When we attend an incident where we treat a patient and fly them to hospital we actually undertake 3 ‘sectors’, a sector being a flight between the moment we take off the ground through to when we land again. The 3 sectors would be: From the airbase to the incident scene, from the incident scene to the hospital, and finally from hospital back to the airbase.

Each sector is almost always preceded by the pilot starting the helicopter up and unlike starting a car where you no doubt just jump in and turn the key, we follow a defined process which involves at least two people and helps ensure our safety, even before we get off the ground.

Prior to getting in the aircraft the pilot will undertake a walk around of the aircraft which involves looking to confirm everything is as it should be and nothing is out of place, such as a loose panel catch or perhaps some debris that has blown onto the aircraft.  The pilot will do this even if they have only recently landed after a flight and only once the walk around has been completed will the pilot get on-board the helicopter.

Once sat inside the helicopter the pilot will turn on the aircraft electrics and will confirm that all the warning lights are functioning and will watch the flight computers cycle through their self-tests and confirm that no errors are reported.

Both our helicopters have two engines and they are identified, rather unimaginatively, as Engine 1 and Engine 2. We start each engine separately with Engine 1 being started first on dates in the month which are an odd number and Engine 2 on dates which are an even number. Starting the engines in this manner means that each engine has a fairly even frequency of being started first and thus prevents any one engine from always undertaking the extra strain which is incurred by being the first engine to start the rotor blades turning.

As well as the pilot a second member of the crew is required to monitor the engine start up process and they position themselves outside the aircraft where the can see the pilot as well as the engine air intake vents and the exhaust. The pilot will confirm which engine they are going to start by holding up 1 finger for engine 1 and 2 fingers for engine 2 and the person observing outside will confirm to the pilot they are monitoring the correct engine by repeating the same hand signal.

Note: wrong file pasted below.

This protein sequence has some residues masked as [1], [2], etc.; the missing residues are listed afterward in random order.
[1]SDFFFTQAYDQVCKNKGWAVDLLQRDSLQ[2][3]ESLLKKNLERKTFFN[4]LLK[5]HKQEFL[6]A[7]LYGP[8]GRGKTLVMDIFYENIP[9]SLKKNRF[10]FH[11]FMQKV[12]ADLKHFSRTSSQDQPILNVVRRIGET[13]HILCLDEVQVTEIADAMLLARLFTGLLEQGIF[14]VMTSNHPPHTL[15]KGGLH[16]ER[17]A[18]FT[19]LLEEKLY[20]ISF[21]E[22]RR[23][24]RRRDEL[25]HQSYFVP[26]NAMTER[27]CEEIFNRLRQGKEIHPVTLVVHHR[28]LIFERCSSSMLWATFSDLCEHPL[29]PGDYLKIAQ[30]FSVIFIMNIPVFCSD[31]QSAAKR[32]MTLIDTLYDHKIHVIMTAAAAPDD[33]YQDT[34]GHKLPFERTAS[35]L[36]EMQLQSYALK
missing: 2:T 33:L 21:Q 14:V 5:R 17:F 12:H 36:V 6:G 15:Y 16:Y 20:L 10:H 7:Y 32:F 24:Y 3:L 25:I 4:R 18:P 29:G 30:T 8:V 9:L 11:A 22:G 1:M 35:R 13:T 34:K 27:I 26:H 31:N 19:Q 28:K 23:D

The pilot will commence the engine start and monitors the electronic engine gauges whilst also keeping one eye on the crewmember outside the aircraft. They watch the air intakes and exhausts and indicate any abnormally to the pilot through predefined hand signals. Only once the first engine has started OK will the second engine start commence.

Once both engines have been started the crewmember outside the helicopter will undertake a second walk around of the aircraft just to ensure that everything remains as it should and that the vibrations from starting the engines and rotor blades have not caused any of the panel catches to become loose. In reality they are so well designed they never do however we always check as part of the final walk around.

The picture above was taken during our daily engine wash procedure and the pilot is being assisted with the start-up by our engineer. If you are particularly observant you may have noticed that due to the need to connect an external hose to the engine to undertake the wash procedure the engineer does not fully close one of the panel catches. It's the one just to the left and below of the engineers hand.

The process of starting both engines and getting the aircraft ready for departure takes about two minutes and whilst we do this as quickly as we can so as to enable to reach our patients as soon as possible, at every step of the process we have built in safety checks and even double checks to help ensure our service is delivered safely.

In 2017 it cost £6.4 million to keep Devon's Air Ambulances flying. Find out more about our operations by reading through more articles by Nigel and the team in our blog